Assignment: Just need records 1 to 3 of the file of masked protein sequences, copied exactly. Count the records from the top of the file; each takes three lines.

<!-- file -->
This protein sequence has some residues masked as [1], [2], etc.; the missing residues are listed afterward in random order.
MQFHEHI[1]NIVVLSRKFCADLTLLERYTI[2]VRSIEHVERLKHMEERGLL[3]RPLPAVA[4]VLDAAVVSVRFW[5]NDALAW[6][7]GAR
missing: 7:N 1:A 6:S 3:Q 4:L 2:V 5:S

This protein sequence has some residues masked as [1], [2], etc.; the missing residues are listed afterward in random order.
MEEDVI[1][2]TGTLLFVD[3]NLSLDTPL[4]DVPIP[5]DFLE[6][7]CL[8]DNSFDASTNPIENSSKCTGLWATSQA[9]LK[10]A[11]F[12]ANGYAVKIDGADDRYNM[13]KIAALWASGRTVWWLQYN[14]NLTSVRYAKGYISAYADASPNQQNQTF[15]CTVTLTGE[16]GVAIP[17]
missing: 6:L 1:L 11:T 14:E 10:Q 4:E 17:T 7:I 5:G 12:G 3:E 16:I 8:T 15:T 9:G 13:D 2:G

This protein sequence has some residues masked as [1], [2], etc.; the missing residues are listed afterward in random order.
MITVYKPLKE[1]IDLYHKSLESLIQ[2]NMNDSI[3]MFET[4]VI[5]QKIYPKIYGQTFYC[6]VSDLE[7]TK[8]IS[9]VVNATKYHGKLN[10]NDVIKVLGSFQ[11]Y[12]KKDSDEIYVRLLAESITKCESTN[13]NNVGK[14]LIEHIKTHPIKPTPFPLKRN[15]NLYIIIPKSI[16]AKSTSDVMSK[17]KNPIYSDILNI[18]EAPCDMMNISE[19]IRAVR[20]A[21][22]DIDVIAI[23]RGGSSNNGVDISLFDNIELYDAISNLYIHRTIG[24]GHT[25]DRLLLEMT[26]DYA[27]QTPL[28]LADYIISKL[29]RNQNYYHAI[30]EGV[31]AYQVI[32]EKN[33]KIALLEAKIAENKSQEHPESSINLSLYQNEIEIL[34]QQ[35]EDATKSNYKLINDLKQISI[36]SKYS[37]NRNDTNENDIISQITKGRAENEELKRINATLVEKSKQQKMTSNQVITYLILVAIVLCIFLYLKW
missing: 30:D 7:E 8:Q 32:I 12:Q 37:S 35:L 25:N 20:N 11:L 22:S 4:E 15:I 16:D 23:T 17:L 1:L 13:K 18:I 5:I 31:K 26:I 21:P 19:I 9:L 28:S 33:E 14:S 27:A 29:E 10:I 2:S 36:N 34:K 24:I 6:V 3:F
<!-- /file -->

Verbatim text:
This protein sequence has some residues masked as [1], [2], etc.; the missing residues are listed afterward in random order.
MQFHEHI[1]NIVVLSRKFCADLTLLERYTI[2]VRSIEHVERLKHMEERGLL[3]RPLPAVA[4]VLDAAVVSVRFW[5]NDALAW[6][7]GAR
missing: 7:N 1:A 6:S 3:Q 4:L 2:V 5:S

This protein sequence has some residues masked as [1], [2], etc.; the missing residues are listed afterward in random order.
MEEDVI[1][2]TGTLLFVD[3]NLSLDTPL[4]DVPIP[5]DFLE[6][7]CL[8]DNSFDASTNPIENSSKCTGLWATSQA[9]LK[10]A[11]F[12]ANGYAVKIDGADDRYNM[13]KIAALWASGRTVWWLQYN[14]NLTSVRYAKGYISAYADASPNQQNQTF[15]CTVTLTGE[16]GVAIP[17]
missing: 6:L 1:L 11:T 14:E 10:Q 4:E 17:T 7:I 5:G 12:G 3:E 16:I 8:T 15:T 9:G 13:D 2:G

This protein sequence has some residues masked as [1], [2], etc.; the missing residues are listed afterward in random order.
MITVYKPLKE[1]IDLYHKSLESLIQ[2]NMNDSI[3]MFET[4]VI[5]QKIYPKIYGQTFYC[6]VSDLE[7]TK[8]IS[9]VVNATKYHGKLN[10]NDVIKVLGSFQ[11]Y[12]KKDSDEIYVRLLAESITKCESTN[13]NNVGK[14]LIEHIKTHPIKPTPFPLKRN[15]NLYIIIPKSI[16]AKSTSDVMSK[17]KNPIYSDILNI[18]EAPCDMMNISE[19]IRAVR[20]A[21][22]DIDVIAI[23]RGGSSNNGVDISLFDNIELYDAISNLYIHRTIG[24]GHT[25]DRLLLEMT[26]DYA[27]QTPL[28]LADYIISKL[29]RNQNYYHAI[30]EGV[31]AYQVI[32]EKN[33]KIALLEAKIAENKSQEHPESSINLSLYQNEIEIL[34]QQ[35]EDATKSNYKLINDLKQISI[36]SKYS[37]NRNDTNENDIISQITKGRAENEELKRINATLVEKSKQQKMTSNQVITYLILVAIVLCIFLYLKW
missing: 30:D 7:E 8:Q 32:I 12:Q 37:S 35:L 25:N 20:N 11:L 22:S 4:E 15:I 16:D 23:T 17:L 1:L 13:K 18:I 5:I 31:K 26:I 21:P 19:I 9:L 28:S 33:E 14:S 27:A 29:E 10:I 2:S 36:N 34:K 24:I 6:V 3:F